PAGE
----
Rainforest giants Brazil, Indonesia, DR Congo sign deforestation pact
The vast tropical rainforests of all three countries are threatened by logging and agriculture.
Brazil, Indonesia, and the Democratic Republic of the Congo formally launched a climate partnership on Monday to collaborate on conservation efforts.
The vast tropical rainforests of all three countries are threatened by logging and agriculture. "Representatives from Indonesia, Brazil, and DRC... announced a tropical forest cooperation and climate action in the Egyptian COP27 (climate summit) side event on November 7, and agreed to sign a Joint Statement today," Indonesia's coordinating minister of maritime and investment affairs Luhut Binsar Pandjaitan said in a statement.
"We do need cooperation with others to achieve common goals. Alone we can do so little, together we can do so much," he said on the eve of the G20 summit.
The agreement calls on the international community to compensate all three for reducing deforestation, with a focus on shared issues, such as access to climate finance and the price of a tonne of carbon in the carbon-credit market.
According to an Indonesian statement, the countries "have a common interest in collaborating to increase the value of their tropical forests, and to ensure that these tropical forests continue to benefit the climate and people."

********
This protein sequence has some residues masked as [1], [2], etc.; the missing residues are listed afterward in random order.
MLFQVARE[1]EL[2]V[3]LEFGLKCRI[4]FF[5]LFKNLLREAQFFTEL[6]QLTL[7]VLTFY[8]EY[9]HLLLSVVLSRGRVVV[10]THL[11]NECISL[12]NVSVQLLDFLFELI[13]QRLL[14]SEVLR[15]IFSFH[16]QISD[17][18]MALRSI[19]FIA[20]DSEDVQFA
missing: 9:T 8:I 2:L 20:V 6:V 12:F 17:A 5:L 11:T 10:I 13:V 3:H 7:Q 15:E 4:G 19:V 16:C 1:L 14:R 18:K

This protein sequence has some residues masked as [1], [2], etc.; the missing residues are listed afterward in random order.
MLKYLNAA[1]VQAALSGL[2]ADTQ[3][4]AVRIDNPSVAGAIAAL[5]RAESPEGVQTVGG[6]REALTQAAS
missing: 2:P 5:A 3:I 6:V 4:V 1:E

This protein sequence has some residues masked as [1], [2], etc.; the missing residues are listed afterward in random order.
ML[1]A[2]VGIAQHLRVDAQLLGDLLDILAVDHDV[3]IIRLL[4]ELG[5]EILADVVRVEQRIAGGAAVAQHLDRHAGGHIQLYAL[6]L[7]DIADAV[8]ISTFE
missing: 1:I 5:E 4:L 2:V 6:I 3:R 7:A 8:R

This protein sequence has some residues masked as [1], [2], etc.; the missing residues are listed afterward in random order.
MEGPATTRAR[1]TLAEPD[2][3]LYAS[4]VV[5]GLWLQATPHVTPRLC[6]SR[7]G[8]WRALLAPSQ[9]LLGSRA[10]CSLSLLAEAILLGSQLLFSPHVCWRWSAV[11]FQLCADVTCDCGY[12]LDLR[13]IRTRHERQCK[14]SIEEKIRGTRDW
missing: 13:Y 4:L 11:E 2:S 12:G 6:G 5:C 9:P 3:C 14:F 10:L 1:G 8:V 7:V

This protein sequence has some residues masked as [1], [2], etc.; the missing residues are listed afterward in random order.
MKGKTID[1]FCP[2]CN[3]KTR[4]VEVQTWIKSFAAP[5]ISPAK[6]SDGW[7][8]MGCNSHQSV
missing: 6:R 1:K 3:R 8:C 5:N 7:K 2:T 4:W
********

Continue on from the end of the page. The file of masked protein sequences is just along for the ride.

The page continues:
Brazilian President-elect Luiz Inacio Lula da Silva is expected to pledge a reversal of his right-wing predecessor Jair Bolsonaro's environmental policies to protect the Amazon rainforest.
His visit to the COP27 talks in Sharm El-Sheikh, Egypt, on Wednesday will be his first international trip since defeating Bolsonaro in an election run-off last month.
He pledged to work toward zero deforestation. Foreign Minister Carlos Franca will represent Brazil at the G20 summit on Tuesday and Wednesday.
The Democratic Republic of the Congo, which is home to 60% of the vast Congo Basin rainforest, has come under fire for holding an auction in July for oil and gas blocks, some of which are in sensitive areas.
The impoverished central African country believes that developing its fossil resources is an economic necessity. However, the country's Environment Minister, Eve Bazaida Mazudi, stated that the three countries can work together to find solutions to climate change.
"The world is currently getting warmer and warmer, so humanity needs rainforests to bind CO2," she said, according to the Indonesian statement.